‘SAT’ Now Stands for ‘Student Affluence Test’

Wall Street Journal: “On average, students in 2014 in every income bracket outscored students in a lower bracket on every section of the test … Students from the wealthiest families outscored those from the poorest by just shy of 400 points.”

And it’s not just about wealthier students having access to test prep:

“That would perhaps be comforting, because an obvious solution would be: Provide everyone with test prep.”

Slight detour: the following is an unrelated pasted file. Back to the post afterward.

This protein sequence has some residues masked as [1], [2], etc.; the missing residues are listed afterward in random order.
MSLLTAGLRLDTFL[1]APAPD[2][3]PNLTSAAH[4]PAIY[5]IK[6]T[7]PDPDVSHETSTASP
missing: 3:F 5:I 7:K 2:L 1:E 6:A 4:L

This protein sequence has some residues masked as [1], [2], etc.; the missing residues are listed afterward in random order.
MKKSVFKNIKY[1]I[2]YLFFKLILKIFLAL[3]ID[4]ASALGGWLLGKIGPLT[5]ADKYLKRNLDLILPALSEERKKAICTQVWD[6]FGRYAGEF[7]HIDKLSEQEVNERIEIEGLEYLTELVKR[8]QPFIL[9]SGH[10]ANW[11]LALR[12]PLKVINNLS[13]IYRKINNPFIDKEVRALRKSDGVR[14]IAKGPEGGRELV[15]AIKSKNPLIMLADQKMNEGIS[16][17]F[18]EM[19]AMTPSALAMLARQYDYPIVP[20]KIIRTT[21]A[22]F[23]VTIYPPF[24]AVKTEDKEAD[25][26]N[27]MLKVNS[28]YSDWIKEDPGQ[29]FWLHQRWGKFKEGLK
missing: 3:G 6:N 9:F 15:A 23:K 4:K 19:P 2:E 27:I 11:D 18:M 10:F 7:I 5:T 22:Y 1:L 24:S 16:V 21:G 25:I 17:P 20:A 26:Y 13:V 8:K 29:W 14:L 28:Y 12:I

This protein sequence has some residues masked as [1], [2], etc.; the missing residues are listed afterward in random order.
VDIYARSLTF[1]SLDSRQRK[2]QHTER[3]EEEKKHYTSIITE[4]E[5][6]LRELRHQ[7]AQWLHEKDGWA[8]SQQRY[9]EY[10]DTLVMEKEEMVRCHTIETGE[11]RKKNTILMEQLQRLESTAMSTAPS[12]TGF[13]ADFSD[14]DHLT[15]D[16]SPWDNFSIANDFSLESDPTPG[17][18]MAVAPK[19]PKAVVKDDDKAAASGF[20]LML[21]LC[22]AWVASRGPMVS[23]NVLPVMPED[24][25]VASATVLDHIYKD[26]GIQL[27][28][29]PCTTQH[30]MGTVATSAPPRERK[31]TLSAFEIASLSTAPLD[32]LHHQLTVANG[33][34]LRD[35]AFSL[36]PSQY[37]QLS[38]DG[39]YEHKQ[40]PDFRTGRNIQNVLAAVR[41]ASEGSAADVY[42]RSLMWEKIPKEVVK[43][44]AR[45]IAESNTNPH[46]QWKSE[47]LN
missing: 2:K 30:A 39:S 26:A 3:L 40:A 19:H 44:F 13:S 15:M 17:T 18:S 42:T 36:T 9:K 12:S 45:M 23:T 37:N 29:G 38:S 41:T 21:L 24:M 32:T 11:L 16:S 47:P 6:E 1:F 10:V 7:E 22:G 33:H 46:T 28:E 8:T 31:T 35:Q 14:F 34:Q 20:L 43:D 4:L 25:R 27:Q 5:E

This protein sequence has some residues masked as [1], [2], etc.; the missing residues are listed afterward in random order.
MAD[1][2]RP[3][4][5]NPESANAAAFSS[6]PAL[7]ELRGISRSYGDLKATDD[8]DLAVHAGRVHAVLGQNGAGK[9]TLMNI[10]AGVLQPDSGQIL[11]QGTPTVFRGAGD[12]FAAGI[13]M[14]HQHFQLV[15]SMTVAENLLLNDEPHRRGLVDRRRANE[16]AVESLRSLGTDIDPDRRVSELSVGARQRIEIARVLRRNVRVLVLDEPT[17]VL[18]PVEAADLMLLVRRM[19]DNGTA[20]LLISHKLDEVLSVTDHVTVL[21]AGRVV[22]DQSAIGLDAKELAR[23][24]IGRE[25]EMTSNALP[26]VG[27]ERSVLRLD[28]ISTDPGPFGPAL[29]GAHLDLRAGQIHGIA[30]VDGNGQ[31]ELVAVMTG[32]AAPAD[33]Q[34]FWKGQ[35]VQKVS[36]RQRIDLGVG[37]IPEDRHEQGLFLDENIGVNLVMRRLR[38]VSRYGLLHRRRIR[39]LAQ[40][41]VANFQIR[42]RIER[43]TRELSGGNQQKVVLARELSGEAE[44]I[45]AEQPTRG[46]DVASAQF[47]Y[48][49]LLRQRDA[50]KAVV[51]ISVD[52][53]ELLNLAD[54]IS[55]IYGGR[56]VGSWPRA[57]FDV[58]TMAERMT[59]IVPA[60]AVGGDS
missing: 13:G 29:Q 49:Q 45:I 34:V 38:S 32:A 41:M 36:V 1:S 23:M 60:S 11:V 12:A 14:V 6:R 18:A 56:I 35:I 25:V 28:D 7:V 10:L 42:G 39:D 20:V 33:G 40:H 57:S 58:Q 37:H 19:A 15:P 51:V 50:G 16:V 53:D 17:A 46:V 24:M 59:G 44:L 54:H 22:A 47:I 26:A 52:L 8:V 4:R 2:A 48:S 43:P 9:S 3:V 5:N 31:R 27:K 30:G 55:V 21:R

“But if the phenomenon arises from a confluence of factors, that makes it all the harder to remove income gaps from standardized tests. Family wealth allows parents to locate in neighborhoods with better schools (or spring for private schools). Parents who are themselves college educated tend to make more money, and since today’s high school seniors were born in the mid-1990s, many of the wealthiest and best-educated parents themselves came of age when the tests were of crucial importance. When the SAT is crucial to college, college is crucial to income, and income is crucial to SAT scores, a mutually reinforcing cycle develops.”

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